As part of President Obamas cyber security plan, the White House is planning on announcing that Melissa Hathaway, the current top cyber security adviser, will oversee a 60-day review of federal cyber security efforts. Insiders have stated that after this assignment, she will likely be offered the position of cyber czar. Hathaway serves as the cyber coordination executive at the office of the Director of National Intelligence (DNI) and was senior adviser to former Director of National Intelligence Mike McConnell. She is also as chair on the National Cyber Study Group, as well as a senior-level interagency body that played a lead role in the development of President Bush's Comprehensive National Cyber security Initiative.
Hathaway has her work cut out for her. Researchers recently concluded the average number of unique new infected sites grew from 100,000-200,000 a day to 200,000-300,000 a day and this trend is expected to continue for the foreseeable future. In addition, the world recently witnessed the third cyber attack against a country (Kyrgyzstan). Many cyber security experts have stated that the threat of attack by traditional artillery and nuclear warfare has been replaced by cyber attacks aimed at Internet targets for gathering intelligence and disrupting communications. "We are in a new age of warfare," stated one cyber Intelligence analyst I talked with on the subject. She went on to say that "cyber attacks are likely to proceed any conventional attack or at least done in coordination with a conventional or nuclear attack."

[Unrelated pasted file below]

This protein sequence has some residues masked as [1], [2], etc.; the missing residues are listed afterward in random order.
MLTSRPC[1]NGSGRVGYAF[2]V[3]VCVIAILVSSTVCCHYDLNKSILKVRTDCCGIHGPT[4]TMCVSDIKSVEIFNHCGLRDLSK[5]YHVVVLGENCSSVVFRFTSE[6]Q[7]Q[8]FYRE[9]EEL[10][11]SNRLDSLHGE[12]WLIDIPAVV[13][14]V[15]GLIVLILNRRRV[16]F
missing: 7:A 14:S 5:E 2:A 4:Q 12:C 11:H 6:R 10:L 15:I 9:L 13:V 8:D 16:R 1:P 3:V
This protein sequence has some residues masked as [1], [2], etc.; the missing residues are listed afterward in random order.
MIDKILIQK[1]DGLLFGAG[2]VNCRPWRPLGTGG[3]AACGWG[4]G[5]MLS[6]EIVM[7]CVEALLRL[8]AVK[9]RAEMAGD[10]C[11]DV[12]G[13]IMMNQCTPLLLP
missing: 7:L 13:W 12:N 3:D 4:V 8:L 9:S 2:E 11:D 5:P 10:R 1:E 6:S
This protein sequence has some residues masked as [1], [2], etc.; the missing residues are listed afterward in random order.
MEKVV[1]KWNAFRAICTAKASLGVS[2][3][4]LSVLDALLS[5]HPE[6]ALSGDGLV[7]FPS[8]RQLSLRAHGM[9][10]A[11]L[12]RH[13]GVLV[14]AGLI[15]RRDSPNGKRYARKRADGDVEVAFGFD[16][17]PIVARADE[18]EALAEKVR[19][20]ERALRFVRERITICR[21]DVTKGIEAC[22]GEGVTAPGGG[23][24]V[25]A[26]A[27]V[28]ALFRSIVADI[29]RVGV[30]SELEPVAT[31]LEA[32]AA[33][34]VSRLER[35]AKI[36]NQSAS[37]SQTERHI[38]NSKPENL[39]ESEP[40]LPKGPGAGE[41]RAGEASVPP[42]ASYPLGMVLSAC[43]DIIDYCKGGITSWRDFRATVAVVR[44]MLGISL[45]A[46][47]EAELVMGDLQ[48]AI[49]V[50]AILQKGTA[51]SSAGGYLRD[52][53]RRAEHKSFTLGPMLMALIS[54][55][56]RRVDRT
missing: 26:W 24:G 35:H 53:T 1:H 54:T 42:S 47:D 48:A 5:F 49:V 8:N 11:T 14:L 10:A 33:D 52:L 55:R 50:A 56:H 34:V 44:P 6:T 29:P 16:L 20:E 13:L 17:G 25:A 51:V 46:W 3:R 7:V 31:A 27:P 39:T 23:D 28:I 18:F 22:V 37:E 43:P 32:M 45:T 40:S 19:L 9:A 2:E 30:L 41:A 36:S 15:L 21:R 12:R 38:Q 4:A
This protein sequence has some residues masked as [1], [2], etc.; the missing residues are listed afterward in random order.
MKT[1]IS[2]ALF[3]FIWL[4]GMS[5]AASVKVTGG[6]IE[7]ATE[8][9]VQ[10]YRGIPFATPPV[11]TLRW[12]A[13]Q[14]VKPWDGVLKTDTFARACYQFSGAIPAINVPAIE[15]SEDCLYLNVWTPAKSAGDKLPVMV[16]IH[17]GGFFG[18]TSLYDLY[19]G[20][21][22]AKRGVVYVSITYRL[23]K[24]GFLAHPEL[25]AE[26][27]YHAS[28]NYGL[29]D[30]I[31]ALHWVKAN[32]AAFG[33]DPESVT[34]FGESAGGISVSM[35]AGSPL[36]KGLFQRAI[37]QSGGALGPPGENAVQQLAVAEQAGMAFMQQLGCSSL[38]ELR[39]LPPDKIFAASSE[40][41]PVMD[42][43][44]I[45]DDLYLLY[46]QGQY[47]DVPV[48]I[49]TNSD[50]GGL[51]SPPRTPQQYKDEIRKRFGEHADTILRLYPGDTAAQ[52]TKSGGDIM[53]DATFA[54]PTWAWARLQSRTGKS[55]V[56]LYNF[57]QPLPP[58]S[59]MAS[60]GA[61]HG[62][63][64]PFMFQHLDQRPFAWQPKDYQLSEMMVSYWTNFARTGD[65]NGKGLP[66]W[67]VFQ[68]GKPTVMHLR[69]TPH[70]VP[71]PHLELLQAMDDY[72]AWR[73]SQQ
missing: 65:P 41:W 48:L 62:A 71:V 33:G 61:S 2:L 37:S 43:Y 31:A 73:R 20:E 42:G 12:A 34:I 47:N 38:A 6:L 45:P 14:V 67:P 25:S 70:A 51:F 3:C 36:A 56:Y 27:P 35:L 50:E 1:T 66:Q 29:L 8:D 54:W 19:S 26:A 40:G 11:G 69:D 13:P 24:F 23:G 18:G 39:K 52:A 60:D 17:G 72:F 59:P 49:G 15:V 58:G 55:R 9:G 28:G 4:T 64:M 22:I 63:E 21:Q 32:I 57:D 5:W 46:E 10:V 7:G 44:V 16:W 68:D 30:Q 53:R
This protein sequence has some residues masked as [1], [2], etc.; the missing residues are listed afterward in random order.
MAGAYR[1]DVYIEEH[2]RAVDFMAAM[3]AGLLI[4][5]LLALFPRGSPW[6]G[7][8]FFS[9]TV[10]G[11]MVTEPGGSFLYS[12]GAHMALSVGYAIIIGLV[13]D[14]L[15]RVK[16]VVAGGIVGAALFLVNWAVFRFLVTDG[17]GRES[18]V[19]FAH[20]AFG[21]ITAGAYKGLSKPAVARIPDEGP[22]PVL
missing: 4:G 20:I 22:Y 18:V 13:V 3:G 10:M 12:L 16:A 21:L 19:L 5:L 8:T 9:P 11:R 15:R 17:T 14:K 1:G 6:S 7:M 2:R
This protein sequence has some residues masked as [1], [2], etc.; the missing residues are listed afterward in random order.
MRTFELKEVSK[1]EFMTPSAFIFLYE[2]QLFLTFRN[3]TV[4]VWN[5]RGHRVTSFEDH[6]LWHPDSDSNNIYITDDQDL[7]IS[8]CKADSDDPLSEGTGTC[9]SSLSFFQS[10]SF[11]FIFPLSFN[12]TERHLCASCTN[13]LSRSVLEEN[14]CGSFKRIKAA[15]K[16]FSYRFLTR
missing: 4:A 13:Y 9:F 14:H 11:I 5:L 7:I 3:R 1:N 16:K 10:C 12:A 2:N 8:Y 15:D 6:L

Can the United States defend our networks against cyber-attack? That was just one of the many questions President Obama's pick for CIA Director Leon Panetta was asked in his confirmation hearings. It is clear Hathaway will have her hands full. The United States is by far the most reliant on computer technology and the internet, as such it faces so many challenges securing cyber space and defend and protect the country against cyber attacks. Hathaway is a firm believer that government and the private sector must join together to address this national security threat. She is well aware that threats to government systems stem from both technology and from the policies, practices and procedures that govern how people use that technology.